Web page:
We started on a fruit bed last week; we were given some autumn raspberries and bought summer raspberries, blackcurrants, gooseberries, strawberries and blueberries. We didn’t realise that blueberries require acid soil so we have not planted them yet. Joyce, our teacher suggests we can add sulphur, leaf mould and pine needles. As there are many pine trees near to me I will collect needles to line a trench to plant the blueberries in.
Barry waters the fruit plants

Planting onion sets
 At this time we can plant outside broad beans, asparagus, early carrots, parsnips, peas, radish, spinach beet, turnips and onion sets. On our plot we have planted early and second early potatoes, peas and broad beans, lettuce and today we planted red and white onion sets. We became interested in asparagus and have decided to dedicate a quarter of our permanent crop to it. We can’t eat any spears this year, can take only one third of what comes up next year and can eat what we want the year after and the crowns can last up to twenty years.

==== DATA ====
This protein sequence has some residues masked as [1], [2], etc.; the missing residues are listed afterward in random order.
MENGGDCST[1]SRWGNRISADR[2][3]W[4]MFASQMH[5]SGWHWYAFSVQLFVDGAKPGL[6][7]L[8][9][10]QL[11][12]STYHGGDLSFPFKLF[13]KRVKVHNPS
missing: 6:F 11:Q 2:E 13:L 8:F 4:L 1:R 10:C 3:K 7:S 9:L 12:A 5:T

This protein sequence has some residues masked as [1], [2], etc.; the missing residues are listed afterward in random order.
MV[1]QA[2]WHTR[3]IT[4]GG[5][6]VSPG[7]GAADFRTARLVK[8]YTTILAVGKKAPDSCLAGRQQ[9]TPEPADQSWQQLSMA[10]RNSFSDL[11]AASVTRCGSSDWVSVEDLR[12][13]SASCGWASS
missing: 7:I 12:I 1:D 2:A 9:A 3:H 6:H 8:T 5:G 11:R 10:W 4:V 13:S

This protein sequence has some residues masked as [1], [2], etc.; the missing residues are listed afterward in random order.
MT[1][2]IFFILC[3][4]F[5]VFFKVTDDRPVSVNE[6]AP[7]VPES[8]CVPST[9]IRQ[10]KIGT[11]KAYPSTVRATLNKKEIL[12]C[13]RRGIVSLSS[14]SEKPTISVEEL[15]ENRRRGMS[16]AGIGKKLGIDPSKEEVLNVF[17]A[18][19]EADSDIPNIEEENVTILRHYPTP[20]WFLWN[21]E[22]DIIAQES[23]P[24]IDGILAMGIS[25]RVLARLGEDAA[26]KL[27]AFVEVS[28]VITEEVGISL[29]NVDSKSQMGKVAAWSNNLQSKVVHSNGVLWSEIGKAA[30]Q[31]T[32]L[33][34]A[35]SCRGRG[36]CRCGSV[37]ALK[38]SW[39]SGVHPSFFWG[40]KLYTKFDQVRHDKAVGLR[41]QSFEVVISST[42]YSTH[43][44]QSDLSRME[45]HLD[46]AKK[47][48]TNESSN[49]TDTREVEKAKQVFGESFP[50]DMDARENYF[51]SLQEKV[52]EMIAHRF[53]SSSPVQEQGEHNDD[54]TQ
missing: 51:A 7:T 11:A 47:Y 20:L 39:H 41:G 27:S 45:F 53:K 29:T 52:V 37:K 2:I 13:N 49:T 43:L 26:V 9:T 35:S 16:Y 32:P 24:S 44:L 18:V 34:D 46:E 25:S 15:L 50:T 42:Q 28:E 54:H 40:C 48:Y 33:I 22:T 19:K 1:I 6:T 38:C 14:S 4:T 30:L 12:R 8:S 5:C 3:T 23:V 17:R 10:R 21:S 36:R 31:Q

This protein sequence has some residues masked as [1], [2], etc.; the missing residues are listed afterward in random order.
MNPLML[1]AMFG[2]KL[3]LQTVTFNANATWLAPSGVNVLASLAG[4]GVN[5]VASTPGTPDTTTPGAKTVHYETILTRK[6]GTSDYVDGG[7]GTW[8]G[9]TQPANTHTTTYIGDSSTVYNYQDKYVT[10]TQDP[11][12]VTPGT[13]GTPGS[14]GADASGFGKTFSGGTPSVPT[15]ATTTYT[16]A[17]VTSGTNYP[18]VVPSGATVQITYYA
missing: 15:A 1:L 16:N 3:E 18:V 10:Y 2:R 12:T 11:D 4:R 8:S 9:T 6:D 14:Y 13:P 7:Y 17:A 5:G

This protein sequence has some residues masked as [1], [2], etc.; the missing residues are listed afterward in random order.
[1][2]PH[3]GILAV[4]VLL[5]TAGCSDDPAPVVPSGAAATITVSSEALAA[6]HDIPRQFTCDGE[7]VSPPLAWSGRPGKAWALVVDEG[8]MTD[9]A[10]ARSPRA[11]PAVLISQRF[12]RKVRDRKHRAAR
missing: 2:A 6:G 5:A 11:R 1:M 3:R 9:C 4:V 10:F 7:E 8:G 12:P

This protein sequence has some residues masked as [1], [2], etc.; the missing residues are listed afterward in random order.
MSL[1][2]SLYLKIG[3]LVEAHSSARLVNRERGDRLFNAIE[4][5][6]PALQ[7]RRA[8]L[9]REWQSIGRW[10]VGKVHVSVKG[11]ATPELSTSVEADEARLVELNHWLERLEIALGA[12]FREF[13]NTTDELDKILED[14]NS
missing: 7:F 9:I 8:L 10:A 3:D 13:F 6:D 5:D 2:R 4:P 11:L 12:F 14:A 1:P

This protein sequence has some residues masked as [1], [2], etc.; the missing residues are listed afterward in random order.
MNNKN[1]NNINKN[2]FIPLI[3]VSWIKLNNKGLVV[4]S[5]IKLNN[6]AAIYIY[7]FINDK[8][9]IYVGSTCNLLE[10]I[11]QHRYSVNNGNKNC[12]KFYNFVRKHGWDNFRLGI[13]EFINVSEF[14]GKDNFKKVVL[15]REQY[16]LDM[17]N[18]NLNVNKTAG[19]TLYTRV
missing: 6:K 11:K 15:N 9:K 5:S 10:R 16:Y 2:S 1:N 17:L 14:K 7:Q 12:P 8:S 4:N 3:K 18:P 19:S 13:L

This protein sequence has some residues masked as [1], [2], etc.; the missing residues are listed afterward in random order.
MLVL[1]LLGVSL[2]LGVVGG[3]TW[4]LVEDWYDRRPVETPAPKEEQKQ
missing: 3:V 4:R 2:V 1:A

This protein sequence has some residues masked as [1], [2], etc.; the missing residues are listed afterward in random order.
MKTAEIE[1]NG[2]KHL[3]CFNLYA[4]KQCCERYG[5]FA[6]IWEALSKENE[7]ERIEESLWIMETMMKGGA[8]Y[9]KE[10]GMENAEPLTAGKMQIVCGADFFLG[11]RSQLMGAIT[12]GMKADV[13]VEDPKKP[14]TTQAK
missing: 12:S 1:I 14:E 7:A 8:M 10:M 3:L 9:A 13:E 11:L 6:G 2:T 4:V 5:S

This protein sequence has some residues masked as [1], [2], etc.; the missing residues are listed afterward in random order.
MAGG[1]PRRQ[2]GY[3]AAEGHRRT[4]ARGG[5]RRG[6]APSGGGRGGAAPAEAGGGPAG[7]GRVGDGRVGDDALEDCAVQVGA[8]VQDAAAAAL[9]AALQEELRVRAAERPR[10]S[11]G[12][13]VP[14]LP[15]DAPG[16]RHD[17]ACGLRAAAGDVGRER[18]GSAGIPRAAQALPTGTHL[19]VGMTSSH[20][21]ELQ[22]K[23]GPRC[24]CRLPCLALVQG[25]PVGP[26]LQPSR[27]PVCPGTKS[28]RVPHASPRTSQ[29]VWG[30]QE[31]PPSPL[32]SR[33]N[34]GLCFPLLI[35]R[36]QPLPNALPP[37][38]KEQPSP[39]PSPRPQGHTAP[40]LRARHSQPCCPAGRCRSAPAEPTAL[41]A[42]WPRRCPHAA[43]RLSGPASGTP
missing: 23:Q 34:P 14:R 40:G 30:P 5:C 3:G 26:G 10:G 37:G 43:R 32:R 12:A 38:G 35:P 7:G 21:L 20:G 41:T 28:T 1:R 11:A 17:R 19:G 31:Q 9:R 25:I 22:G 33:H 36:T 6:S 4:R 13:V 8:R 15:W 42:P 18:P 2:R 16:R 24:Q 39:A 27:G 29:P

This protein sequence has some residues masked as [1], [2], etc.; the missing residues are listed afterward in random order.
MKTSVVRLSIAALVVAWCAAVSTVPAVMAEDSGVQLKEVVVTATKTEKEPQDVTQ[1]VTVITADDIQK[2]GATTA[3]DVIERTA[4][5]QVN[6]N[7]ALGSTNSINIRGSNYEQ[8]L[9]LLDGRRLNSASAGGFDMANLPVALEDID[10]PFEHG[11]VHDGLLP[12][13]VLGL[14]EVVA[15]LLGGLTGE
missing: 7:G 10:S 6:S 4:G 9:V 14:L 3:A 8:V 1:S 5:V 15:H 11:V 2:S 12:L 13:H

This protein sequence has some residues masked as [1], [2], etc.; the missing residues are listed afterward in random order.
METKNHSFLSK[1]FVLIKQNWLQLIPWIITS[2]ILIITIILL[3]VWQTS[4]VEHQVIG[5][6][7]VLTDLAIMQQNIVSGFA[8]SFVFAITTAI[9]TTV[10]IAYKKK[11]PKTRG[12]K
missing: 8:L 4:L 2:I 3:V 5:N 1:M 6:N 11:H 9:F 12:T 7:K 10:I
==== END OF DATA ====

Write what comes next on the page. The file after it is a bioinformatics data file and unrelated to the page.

Peas and beans with our homemade bird scarers

 We can sow in trays baby beets, sprouts, kohl rabi, early cabbage, summer cabbage, early cauliflower, tomatoes, lettuce, spring onions and leeks. We can also start to prepare a compost trench ready for runner beans, kitchen waste and newspaper can be put in to line the trench.
 Everyone’s biggest problem was couch grass, I have brought some roots home today as I think “waste not want not” really. Sarah previously directed me to a website here about couch grass as it can be used for bladder infections, cystitis, bronchitis, sore throats and laryngitis. It is anti-inflammatory, antibacterial, diuretic, demulcent and an expectorant. The roots are used fresh or dried to make a tea, decoction or tincture so I have brought some home with me to try it out.